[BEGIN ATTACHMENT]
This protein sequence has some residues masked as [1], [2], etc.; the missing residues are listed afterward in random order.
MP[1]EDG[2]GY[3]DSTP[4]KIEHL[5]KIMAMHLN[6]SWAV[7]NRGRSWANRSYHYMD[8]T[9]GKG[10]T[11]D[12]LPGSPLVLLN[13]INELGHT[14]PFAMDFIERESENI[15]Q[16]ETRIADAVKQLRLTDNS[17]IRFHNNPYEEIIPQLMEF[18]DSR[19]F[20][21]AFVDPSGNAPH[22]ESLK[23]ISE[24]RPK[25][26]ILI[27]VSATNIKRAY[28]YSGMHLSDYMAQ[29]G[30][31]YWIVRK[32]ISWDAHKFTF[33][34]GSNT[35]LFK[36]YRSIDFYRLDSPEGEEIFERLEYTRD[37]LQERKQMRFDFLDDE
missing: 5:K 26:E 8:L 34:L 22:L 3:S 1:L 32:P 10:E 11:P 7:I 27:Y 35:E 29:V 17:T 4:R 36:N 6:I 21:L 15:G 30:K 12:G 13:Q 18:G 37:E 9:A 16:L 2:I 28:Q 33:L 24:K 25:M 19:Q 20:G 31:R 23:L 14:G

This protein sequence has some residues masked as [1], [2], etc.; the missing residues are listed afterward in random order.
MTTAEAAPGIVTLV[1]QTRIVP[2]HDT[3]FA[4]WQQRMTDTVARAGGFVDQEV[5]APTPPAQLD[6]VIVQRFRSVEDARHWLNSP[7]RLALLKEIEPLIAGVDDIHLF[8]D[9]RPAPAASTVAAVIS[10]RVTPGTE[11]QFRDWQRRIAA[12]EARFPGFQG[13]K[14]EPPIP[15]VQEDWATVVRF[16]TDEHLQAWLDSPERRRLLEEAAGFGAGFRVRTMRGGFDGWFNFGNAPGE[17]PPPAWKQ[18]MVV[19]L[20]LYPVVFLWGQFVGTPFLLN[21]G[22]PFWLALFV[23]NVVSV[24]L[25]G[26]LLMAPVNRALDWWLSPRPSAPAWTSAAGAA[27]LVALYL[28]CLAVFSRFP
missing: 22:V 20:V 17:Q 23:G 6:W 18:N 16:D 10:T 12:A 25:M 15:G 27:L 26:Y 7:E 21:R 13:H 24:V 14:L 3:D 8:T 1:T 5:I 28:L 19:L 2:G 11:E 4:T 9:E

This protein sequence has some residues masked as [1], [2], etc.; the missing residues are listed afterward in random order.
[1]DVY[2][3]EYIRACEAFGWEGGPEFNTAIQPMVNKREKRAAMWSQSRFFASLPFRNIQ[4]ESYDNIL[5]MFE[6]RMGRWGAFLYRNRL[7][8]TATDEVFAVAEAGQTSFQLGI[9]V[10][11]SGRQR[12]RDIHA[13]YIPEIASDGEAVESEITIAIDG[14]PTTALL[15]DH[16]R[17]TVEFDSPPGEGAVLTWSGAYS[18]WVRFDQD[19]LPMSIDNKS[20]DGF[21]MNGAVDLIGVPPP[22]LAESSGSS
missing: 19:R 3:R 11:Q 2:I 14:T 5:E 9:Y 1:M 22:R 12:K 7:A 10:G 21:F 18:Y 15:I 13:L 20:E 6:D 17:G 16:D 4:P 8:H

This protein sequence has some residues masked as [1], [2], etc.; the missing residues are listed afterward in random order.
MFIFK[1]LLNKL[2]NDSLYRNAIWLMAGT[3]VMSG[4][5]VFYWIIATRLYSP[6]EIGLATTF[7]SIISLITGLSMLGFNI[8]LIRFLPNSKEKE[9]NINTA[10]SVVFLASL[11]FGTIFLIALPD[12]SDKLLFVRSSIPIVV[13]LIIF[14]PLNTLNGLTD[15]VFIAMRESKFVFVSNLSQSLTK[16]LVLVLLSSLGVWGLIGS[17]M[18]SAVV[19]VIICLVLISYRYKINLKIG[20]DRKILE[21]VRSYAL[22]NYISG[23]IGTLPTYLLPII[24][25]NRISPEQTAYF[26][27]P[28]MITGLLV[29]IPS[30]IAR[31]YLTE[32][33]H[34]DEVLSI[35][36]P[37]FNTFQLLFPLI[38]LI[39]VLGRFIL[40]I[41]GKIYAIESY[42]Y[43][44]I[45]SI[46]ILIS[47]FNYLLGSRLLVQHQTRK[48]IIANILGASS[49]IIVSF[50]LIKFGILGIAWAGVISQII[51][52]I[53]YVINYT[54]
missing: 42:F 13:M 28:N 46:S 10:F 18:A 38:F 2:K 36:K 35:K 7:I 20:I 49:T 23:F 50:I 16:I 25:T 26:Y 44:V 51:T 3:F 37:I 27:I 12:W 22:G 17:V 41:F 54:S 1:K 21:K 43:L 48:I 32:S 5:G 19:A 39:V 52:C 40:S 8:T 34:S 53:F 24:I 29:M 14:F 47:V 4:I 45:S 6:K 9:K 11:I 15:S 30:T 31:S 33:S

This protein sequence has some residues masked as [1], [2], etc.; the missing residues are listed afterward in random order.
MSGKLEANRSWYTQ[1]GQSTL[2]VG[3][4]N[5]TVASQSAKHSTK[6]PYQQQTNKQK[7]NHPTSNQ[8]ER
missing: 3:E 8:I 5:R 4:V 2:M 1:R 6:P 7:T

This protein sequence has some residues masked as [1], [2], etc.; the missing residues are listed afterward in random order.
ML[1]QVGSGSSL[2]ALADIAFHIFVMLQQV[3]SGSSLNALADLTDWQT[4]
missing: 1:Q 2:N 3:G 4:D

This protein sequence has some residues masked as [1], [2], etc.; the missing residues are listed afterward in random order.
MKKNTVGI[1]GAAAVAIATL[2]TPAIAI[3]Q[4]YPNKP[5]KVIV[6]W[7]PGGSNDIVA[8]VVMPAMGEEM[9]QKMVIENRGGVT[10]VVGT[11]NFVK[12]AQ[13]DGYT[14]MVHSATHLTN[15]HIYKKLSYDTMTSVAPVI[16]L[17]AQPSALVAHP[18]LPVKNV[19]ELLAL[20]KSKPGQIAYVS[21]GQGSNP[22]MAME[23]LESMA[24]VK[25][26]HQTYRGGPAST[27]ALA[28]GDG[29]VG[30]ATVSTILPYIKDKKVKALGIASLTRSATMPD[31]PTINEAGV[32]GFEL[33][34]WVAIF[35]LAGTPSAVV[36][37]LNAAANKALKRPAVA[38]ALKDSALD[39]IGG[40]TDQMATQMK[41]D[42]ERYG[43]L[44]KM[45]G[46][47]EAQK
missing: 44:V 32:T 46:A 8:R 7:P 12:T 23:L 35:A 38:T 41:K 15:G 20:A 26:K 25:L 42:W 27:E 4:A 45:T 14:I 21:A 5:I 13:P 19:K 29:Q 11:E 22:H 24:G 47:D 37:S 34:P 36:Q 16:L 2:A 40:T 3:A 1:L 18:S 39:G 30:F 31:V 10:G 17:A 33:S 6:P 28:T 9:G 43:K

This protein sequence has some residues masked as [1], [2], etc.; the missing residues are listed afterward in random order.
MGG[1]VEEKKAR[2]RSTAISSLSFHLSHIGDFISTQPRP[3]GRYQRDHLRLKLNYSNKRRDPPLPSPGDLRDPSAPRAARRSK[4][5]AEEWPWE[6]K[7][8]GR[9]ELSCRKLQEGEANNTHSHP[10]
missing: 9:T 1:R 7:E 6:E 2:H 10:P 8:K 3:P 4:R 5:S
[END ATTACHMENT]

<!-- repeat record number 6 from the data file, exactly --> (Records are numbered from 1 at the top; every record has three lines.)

This protein sequence has some residues masked as [1], [2], etc.; the missing residues are listed afterward in random order.
ML[1]QVGSGSSL[2]ALADIAFHIFVMLQQV[3]SGSSLNALADLTDWQT[4]
missing: 1:Q 2:N 3:G 4:D